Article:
Tai Chi in Beirut (貝魯特的太極練習課)

With car bombs exploding almost every week in Lebanon, it's only natural for those of us living here to feel stressed out. Everyone has their own way of coping.
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Of all the exercises, I should say that T'ai Chi is the best. It can ward off disease, banish worry and tension, bring improved physical health and prolong life. It is a good hobby for your whole life, the older you are, the better. It is suitable for everyone - the weak, the sick, the aged, children, the disabled and blind. It is also an economical exercise. As long as one has three square feet of space, one can take a trip to paradise and stay there to enjoy life for thirty minutes without spending a single cent. -- T.T. Liang

With car bombs exploding almost every week in Lebanon, it's only natural for those of us living here to feel stressed out. Everyone has their own way of coping -- from partying hard in bars to hiding out at home. Searching for some solace and silence in Beirut amidst the chaos and violence, I've been pouring my energy these days into studying tai chi and Chinese.

This week-end, I teamed up with Sufi friends, tai chi classmates, and spirited strangers in Lebanon to do tai chi on the Mediterranean Sea. While tai chi is practiced daily in public spaces throughout China, it's rare to see tai chi shared outdoors in Beirut.


As we moved in slow motion on Saturday with the ebb and flow of the sea, a curious crowd gathered on the Corniche and beach to watch this meditative martial art for the first time. Old and young, Muslim and Christian, able-bodied and disabled -- the only duality that mattered was yin and yang.

Flowing from one circular movement to the next, I wasn't thinking about the bombs in Beirut, the snipers in Tripoli, or the Syrian refugees. I wasn't thinking about anything at all -- except the turtles swimming in the sea next to me. Having been kept at bay by the winter's gentle chill, I've been missing our daily sunset swims.

"You need to be more like a turtle," my tai chi teacher keeps telling me during my private lessons. Since I tend to overextend my hypermobile shoulders, she's showing me how to stay within the limits of my shell -- and exert as little energy as necessary. After all, the most advanced students in tai chi are the ones who make the least movements at the slowest pace -- just like my old turtle friends in the sea.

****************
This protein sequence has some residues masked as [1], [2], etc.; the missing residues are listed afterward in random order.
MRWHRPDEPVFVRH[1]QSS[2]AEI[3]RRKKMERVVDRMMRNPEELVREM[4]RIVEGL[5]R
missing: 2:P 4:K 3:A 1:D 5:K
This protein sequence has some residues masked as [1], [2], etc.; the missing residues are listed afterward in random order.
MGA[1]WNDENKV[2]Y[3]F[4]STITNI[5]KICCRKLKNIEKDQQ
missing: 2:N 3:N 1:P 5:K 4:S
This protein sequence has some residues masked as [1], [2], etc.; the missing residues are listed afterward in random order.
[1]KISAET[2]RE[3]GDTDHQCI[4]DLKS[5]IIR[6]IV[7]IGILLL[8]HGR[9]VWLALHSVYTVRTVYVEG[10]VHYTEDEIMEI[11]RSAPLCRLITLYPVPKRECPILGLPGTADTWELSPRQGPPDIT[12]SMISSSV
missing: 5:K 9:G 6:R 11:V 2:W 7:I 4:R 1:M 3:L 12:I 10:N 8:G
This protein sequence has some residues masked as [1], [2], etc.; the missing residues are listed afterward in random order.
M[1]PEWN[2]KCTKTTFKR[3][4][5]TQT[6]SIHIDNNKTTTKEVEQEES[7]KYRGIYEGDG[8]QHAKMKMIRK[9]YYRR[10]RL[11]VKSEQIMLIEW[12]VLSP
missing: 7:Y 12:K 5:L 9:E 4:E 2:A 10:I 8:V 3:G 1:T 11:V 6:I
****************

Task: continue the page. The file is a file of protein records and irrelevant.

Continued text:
It must have been strange for the onlookers to see women taking up the sword in the middle of Beirut -- but we're warriors of a peaceful kind. In tai chi, true power is achieved not by dominating others, but mastering the self. Strength comes from being soft, instead of exerting brute force.

Standing like the bodhisattva Manjusri wielding his "sword of wisdom" to cut through ignorance and delusion, my friend demonstrated her sword's deadly potential -- while peacefully practicing internal kung fu.

"The greatest struggle of all in life," she said, "is the jihad against the self."


Since I'm the only one in Beirut trained specifically in tai chihuahua -- the art of doing tai chi while holding a chihuahua -- I took a few moments to demonstrate this ancient martial art with a puppy named Paco (note: tai chihuahua should never be practiced with a sword).

From Chinese medicine to yoga, the healing arts are alive and well in Lebanon -- providing much-needed harmony and peace, as Syrian rockets from Syria strike the mountains, and al-Qaeda plans suicide attacks in Beirut. Surrounded by suffering, many of us feel lucky just to be able to say: I am alive.

Living in a region ravaged by war, and a world where the pace of life has been sped up to a destructive degree, it feels radical to move with awareness and the joy of non-being -- instead of speed and the stress of competing.

There's much more to Beirut than just bombs -- and more to each moment than we can possibly know. Swimming side-by-side in uncertainty, some of us in Beirut are embracing the healing energy of tai chi -- to flow with each other and the sea.


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